At close of market on 03/20/2020, Flutter Entertainment traded on the London Stock Exchange at a share price of 6,650 pence ($77.49) with a price-to-earnings ratio of 36.68, which is lower than the five-year average P/E of 47.34. However, its current dividend yield of 3.23% is lower than the five-year average dividend yield of 3.96%. And while the current P/E is higher than the amusement, gaming, and recreation sub-sector average of 19.97 and the S&P 500 (SPY) average of 17.96, and its price-to-cash flow ratio also exceeds that of its sub-sector and the index, this trend is not true across every metric.
Figures collated from Morningstar and TheStreet.
This unclear picture makes it imperative to establish fair value for Flutter Entertainment. To determine fair value, I will first divide the current P/E by the historical market average of 15 to get a valuation ratio of 2.45 (36.68 / 15 = 2.45) and divide the current share price by this valuation ratio to get a first estimate for fair value of $31.63 (77.49 / 2.45 = 31.63). Then I will divide the current P/E by the five-year average P/E to get a valuation ratio of 0.78 (36.68 / 47.34 = 0.78) and divide the current share price by this valuation ratio to get a second estimate for fair value of $99.35 (77.49 / 0.78 = 99.35).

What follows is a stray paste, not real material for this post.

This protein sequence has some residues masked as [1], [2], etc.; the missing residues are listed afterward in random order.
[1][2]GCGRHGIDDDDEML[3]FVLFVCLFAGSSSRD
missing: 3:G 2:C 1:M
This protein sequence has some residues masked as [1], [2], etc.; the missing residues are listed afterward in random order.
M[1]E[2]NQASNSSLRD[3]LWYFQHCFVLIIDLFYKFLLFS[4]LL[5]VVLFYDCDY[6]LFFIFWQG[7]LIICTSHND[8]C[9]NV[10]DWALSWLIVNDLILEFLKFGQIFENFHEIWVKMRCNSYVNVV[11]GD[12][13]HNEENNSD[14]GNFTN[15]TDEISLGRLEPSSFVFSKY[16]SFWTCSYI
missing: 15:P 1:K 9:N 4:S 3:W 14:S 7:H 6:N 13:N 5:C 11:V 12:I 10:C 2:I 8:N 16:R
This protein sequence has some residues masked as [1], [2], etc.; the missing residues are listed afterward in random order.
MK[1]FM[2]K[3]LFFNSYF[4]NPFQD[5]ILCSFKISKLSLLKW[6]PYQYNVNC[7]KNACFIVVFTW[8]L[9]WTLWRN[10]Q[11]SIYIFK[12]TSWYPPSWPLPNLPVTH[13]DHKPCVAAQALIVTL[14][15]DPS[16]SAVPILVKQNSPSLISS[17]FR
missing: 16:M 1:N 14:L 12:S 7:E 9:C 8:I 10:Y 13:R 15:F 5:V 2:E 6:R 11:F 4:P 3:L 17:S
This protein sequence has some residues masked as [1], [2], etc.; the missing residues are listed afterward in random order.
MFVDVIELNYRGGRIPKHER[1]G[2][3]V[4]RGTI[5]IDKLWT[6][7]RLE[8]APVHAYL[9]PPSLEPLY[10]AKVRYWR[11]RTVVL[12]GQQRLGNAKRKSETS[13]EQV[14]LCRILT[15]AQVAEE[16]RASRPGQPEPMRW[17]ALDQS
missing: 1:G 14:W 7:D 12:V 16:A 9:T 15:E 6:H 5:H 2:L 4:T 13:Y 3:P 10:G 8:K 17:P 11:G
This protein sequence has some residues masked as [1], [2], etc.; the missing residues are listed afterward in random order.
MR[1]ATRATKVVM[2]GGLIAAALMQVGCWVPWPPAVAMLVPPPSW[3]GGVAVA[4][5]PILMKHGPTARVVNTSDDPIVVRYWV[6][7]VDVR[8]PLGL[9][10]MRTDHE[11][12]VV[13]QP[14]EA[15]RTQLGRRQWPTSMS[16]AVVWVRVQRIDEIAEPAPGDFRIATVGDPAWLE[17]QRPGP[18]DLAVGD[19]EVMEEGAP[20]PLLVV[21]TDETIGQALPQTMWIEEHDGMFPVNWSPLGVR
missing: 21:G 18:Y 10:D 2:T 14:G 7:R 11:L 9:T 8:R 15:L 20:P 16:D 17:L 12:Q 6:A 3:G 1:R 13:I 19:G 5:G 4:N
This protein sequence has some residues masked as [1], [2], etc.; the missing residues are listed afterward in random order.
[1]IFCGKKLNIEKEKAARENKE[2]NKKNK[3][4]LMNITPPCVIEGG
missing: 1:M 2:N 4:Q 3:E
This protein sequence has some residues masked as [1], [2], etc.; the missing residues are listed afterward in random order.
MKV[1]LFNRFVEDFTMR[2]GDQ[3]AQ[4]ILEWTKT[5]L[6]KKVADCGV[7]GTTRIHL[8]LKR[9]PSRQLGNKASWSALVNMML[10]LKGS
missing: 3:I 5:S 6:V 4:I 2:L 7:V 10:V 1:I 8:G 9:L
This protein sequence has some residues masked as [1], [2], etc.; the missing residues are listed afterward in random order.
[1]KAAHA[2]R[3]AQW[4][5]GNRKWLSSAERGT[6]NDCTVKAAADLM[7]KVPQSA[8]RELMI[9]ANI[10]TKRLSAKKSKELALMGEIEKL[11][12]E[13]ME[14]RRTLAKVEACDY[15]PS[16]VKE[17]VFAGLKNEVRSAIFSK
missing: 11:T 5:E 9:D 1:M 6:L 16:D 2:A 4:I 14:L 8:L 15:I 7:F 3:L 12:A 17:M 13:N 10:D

Next, I will divide the five-year average dividend yield by the current dividend yield to get a valuation ratio of 1.23 (3.96 / 3.23 = 1.23) and divide the current share price by this valuation ratio to get a third estimate for fair value of $63.00 (77.49 / 1.23 = 63.00). Finally, I will average out these three estimates to get a final estimate for fair value of $64.66, or £55.49 (31.63 + 99.35 + 63.00 / 3 = 64.66). On the basis of this estimate, the stock is overvalued by 17% at present.
Flutter Entertainment will survive the coronavirus outbreak as it is the largest gambling company in the world, and while its short-term finances are less than ideal, it is profitable enough to maintain its market dominance. However, it does not merit a 17% premium to fair value, and prospective investors would be better served waiting for a pullback before parking money here.
Disclosure: I/we have no positions in any stocks mentioned, and no plans to initiate any positions within the next 72 hours. I wrote this article myself, and it expresses my own opinions. I am not receiving compensation for it (other than from Seeking Alpha). I have no business relationship with any company whose stock is mentioned in this article.